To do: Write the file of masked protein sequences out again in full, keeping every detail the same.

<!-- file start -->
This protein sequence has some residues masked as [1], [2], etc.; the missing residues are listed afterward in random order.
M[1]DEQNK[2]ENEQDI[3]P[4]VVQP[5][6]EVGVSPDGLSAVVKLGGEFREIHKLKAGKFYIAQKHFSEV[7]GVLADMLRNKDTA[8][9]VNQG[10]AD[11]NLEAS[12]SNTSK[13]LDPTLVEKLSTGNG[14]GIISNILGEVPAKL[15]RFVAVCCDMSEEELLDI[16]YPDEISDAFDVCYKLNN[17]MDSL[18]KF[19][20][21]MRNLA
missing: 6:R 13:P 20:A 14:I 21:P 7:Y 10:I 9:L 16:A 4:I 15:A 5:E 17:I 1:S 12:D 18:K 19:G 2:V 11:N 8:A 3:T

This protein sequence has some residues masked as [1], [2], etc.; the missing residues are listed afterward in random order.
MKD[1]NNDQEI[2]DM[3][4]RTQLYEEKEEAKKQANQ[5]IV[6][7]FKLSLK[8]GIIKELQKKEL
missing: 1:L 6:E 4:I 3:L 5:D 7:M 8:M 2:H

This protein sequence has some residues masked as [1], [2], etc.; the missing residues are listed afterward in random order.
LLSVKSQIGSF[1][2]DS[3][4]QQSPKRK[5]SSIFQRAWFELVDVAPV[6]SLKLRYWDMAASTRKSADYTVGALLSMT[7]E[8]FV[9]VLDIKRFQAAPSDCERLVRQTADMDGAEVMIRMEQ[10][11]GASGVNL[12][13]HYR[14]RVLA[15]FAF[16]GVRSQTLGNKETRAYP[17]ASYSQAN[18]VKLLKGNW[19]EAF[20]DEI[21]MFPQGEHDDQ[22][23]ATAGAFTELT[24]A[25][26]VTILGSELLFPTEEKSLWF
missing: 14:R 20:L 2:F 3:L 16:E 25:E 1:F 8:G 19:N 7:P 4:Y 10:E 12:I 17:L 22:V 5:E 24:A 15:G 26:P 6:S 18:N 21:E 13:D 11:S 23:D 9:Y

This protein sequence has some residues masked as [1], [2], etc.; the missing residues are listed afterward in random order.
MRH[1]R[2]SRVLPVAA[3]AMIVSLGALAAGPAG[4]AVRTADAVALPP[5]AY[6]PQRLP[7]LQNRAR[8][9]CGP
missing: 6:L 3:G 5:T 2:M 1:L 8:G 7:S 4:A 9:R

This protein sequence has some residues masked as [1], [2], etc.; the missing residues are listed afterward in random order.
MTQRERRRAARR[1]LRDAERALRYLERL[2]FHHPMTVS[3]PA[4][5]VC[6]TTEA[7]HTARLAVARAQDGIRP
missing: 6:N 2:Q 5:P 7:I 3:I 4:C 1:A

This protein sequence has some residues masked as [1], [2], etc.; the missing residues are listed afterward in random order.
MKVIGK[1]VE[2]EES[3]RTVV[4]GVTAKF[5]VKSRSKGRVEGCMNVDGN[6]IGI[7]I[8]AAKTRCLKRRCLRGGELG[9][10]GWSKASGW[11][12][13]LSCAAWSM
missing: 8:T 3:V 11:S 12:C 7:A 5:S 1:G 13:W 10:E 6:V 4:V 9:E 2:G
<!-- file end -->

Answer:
This protein sequence has some residues masked as [1], [2], etc.; the missing residues are listed afterward in random order.
M[1]DEQNK[2]ENEQDI[3]P[4]VVQP[5][6]EVGVSPDGLSAVVKLGGEFREIHKLKAGKFYIAQKHFSEV[7]GVLADMLRNKDTA[8][9]VNQG[10]AD[11]NLEAS[12]SNTSK[13]LDPTLVEKLSTGNG[14]GIISNILGEVPAKL[15]RFVAVCCDMSEEELLDI[16]YPDEISDAFDVCYKLNN[17]MDSL[18]KF[19][20][21]MRNLA
missing: 6:R 13:P 20:A 14:I 21:P 7:Y 10:I 9:L 16:A 4:I 15:A 5:E 17:I 1:S 12:D 18:K 19:G 2:V 11:N 8:A 3:T

This protein sequence has some residues masked as [1], [2], etc.; the missing residues are listed afterward in random order.
MKD[1]NNDQEI[2]DM[3][4]RTQLYEEKEEAKKQANQ[5]IV[6][7]FKLSLK[8]GIIKELQKKEL
missing: 1:L 6:E 4:I 3:L 5:D 7:M 8:M 2:H

This protein sequence has some residues masked as [1], [2], etc.; the missing residues are listed afterward in random order.
LLSVKSQIGSF[1][2]DS[3][4]QQSPKRK[5]SSIFQRAWFELVDVAPV[6]SLKLRYWDMAASTRKSADYTVGALLSMT[7]E[8]FV[9]VLDIKRFQAAPSDCERLVRQTADMDGAEVMIRMEQ[10][11]GASGVNL[12][13]HYR[14]RVLA[15]FAF[16]GVRSQTLGNKETRAYP[17]ASYSQAN[18]VKLLKGNW[19]EAF[20]DEI[21]MFPQGEHDDQ[22][23]ATAGAFTELT[24]A[25][26]VTILGSELLFPTEEKSLWF
missing: 14:R 20:L 2:F 3:L 16:E 25:E 1:F 8:G 19:N 7:P 4:Y 10:E 12:I 17:L 22:V 5:E 24:A 15:G 26:P 6:S 18:N 21:E 13:D 11:S 23:D 9:Y

This protein sequence has some residues masked as [1], [2], etc.; the missing residues are listed afterward in random order.
MRH[1]R[2]SRVLPVAA[3]AMIVSLGALAAGPAG[4]AVRTADAVALPP[5]AY[6]PQRLP[7]LQNRAR[8][9]CGP
missing: 6:L 3:G 5:T 2:M 1:L 8:G 7:S 4:A 9:R

This protein sequence has some residues masked as [1], [2], etc.; the missing residues are listed afterward in random order.
MTQRERRRAARR[1]LRDAERALRYLERL[2]FHHPMTVS[3]PA[4][5]VC[6]TTEA[7]HTARLAVARAQDGIRP
missing: 6:N 2:Q 5:P 7:I 3:I 4:C 1:A

This protein sequence has some residues masked as [1], [2], etc.; the missing residues are listed afterward in random order.
MKVIGK[1]VE[2]EES[3]RTVV[4]GVTAKF[5]VKSRSKGRVEGCMNVDGN[6]IGI[7]I[8]AAKTRCLKRRCLRGGELG[9][10]GWSKASGW[11][12][13]LSCAAWSM
missing: 8:T 3:V 11:S 12:C 7:A 5:S 1:G 13:W 10:E 6:V 4:V 9:E 2:G